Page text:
Consumer Sovereignty for the Elderly

Moneybox
A blog about business and economics.
Aug. 31 2012 11:37 AM

Clinton Eastwood and the Problem of Consumer Sovereignty for the Elderly

When you see Clint Eastwood up onstage acting bizarre at the Republican National Convention, the thought is unavoidable—this guy is old.

We all know that some cognitive impairment tends to be a part of the aging process, just as nobody expects 7-year-olds to be incredibly wise decision-makers. That's why elder fraud is a recognized problem. A great study by David Labison finds that about half of 80-somethings have "significant cognitive impairment, effectively rendering them incapable of making important financial choices." As the elderly share of the population grows, this is a problem we're going to have to confront as a society.

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Unfortunately, we seem to be moving in the opposite direction. One example is the unfortunately named bipartisan Jumpstart Our Business Startups Act that passed this Congress. The JOBS Act does a few good things but is mostly dedicated to weakening paternalistic investor protections. That should make it marginally easier for legitimate entrepreneurs to raise capital but will also make it dramatically easier to get into the business of defrauding moderately confused middle-class senior citizens out of their savings.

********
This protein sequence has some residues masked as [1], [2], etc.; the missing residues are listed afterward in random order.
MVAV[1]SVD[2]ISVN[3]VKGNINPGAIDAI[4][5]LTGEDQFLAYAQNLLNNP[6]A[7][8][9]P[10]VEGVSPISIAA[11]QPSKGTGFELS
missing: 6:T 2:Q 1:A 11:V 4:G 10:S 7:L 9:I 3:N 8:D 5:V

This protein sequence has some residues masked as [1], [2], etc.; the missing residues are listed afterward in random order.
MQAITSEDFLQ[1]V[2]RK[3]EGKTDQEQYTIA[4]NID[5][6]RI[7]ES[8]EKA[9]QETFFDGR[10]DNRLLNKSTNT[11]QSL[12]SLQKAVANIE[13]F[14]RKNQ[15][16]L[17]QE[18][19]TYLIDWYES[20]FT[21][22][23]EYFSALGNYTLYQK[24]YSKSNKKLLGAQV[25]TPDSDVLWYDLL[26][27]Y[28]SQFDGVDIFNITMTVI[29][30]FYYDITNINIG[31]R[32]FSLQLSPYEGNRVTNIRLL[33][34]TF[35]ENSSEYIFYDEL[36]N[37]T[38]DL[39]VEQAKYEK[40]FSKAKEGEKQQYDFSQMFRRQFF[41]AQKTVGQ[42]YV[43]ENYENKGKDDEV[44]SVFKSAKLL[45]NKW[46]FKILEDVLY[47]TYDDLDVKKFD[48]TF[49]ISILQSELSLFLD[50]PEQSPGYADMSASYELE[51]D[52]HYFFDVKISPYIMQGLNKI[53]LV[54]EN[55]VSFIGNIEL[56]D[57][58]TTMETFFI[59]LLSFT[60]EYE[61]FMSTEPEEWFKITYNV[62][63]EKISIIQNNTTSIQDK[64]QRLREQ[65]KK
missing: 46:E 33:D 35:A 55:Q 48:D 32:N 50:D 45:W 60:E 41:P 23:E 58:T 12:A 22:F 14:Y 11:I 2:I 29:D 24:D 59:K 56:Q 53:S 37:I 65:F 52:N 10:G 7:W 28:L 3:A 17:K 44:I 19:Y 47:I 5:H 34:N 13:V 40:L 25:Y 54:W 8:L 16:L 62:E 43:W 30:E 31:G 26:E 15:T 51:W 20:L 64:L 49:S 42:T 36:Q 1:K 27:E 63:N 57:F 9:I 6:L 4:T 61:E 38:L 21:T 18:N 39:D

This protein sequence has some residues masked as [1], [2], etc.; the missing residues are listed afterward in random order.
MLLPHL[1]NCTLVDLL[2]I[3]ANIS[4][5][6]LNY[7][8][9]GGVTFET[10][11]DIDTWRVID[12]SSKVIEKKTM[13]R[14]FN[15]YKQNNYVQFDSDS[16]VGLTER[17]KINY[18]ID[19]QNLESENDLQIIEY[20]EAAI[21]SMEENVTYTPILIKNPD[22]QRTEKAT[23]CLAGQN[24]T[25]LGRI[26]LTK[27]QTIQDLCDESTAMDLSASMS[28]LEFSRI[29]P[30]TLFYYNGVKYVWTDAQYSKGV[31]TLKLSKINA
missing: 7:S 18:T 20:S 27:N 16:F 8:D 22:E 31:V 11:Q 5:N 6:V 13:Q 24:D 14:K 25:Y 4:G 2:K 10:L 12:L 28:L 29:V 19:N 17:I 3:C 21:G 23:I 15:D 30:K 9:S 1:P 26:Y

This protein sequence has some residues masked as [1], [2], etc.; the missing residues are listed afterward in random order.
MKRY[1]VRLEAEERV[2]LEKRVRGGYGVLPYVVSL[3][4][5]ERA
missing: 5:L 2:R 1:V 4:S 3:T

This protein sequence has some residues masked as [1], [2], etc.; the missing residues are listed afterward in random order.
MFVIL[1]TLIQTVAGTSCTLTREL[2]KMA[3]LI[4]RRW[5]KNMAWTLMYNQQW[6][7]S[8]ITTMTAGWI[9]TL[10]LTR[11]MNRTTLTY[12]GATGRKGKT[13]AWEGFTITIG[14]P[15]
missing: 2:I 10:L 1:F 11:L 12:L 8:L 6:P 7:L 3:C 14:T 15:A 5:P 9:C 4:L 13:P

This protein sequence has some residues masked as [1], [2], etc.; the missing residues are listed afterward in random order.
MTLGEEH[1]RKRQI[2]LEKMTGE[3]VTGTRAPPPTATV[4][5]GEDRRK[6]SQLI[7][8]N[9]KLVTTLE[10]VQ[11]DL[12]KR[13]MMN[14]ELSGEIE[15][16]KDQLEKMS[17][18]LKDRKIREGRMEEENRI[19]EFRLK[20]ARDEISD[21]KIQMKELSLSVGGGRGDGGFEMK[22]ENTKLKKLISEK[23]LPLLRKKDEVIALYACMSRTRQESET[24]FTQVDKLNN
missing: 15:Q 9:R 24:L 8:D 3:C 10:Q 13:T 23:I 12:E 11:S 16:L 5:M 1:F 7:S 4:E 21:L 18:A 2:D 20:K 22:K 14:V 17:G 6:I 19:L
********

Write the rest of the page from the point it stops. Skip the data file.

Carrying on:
A related problem arises with the Romney/Ryan plan to replace Medicare with a system of subsidies for the purchase of private health insurance on regulated exchanges. This is essentially the same idea as what ObamaCare will do for the non-elderly, but in the opposite direction. In the case of the Affordable Care Act, it's not clear to me that there are sound non-political reasons for doing it this way rather than constructing a single public program. But in the case of a program targeted at the elderly, the case for consumer sovereignty is clearly weaker. Insurance forms are confusing, and calculating the real actuarial value of different offers is difficult. This is not an ideal task to assign to a 92-year-old. It's impossible to make it work with adequate regulation, but you really are counting on building a very effective regulatory agency to manage the program. So why not just build an effective agency and manage Medicare?

Matthew Yglesias is the executive editor of Vox and author of The Rent Is Too Damn High.

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